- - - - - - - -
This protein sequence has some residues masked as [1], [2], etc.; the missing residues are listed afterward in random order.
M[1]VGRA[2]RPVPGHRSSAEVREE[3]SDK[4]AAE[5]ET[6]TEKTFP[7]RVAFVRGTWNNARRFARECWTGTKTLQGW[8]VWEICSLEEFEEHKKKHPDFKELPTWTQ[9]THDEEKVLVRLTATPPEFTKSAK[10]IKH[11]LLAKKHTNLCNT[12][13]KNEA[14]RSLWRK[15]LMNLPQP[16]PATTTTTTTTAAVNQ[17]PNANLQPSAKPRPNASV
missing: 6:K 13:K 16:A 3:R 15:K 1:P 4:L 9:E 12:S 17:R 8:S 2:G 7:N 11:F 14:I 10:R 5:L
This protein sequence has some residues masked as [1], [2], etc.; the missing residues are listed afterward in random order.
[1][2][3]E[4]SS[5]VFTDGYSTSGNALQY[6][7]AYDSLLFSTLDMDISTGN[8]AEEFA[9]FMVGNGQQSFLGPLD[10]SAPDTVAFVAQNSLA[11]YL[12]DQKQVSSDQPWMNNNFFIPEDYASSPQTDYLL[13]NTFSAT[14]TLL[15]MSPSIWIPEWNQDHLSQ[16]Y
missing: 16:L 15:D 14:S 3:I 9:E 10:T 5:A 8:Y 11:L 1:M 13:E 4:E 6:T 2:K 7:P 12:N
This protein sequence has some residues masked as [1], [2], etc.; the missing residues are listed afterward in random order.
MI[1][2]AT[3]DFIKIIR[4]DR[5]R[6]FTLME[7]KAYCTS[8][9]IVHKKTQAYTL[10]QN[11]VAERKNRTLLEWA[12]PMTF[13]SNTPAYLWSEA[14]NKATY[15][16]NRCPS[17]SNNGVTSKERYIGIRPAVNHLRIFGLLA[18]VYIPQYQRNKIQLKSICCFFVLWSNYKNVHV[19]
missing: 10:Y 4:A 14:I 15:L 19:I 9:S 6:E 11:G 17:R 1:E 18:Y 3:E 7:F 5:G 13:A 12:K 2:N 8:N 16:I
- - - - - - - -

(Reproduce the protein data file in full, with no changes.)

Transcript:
This protein sequence has some residues masked as [1], [2], etc.; the missing residues are listed afterward in random order.
M[1]VGRA[2]RPVPGHRSSAEVREE[3]SDK[4]AAE[5]ET[6]TEKTFP[7]RVAFVRGTWNNARRFARECWTGTKTLQGW[8]VWEICSLEEFEEHKKKHPDFKELPTWTQ[9]THDEEKVLVRLTATPPEFTKSAK[10]IKH[11]LLAKKHTNLCNT[12][13]KNEA[14]RSLWRK[15]LMNLPQP[16]PATTTTTTTTAAVNQ[17]PNANLQPSAKPRPNASV
missing: 6:K 13:K 16:A 3:R 15:K 1:P 4:L 9:E 12:S 17:R 8:S 2:G 7:N 11:F 14:I 10:R 5:L
This protein sequence has some residues masked as [1], [2], etc.; the missing residues are listed afterward in random order.
[1][2][3]E[4]SS[5]VFTDGYSTSGNALQY[6][7]AYDSLLFSTLDMDISTGN[8]AEEFA[9]FMVGNGQQSFLGPLD[10]SAPDTVAFVAQNSLA[11]YL[12]DQKQVSSDQPWMNNNFFIPEDYASSPQTDYLL[13]NTFSAT[14]TLL[15]MSPSIWIPEWNQDHLSQ[16]Y
missing: 16:L 15:D 14:S 3:I 9:E 10:T 5:A 8:Y 11:L 1:M 13:E 4:E 6:T 2:K 7:P 12:N
This protein sequence has some residues masked as [1], [2], etc.; the missing residues are listed afterward in random order.
MI[1][2]AT[3]DFIKIIR[4]DR[5]R[6]FTLME[7]KAYCTS[8][9]IVHKKTQAYTL[10]QN[11]VAERKNRTLLEWA[12]PMTF[13]SNTPAYLWSEA[14]NKATY[15][16]NRCPS[17]SNNGVTSKERYIGIRPAVNHLRIFGLLA[18]VYIPQYQRNKIQLKSICCFFVLWSNYKNVHV[19]
missing: 10:Y 4:A 14:I 15:L 19:I 9:S 6:E 11:G 17:R 1:E 18:Y 3:E 7:F 5:G 13:A 12:K 2:N 8:N 16:I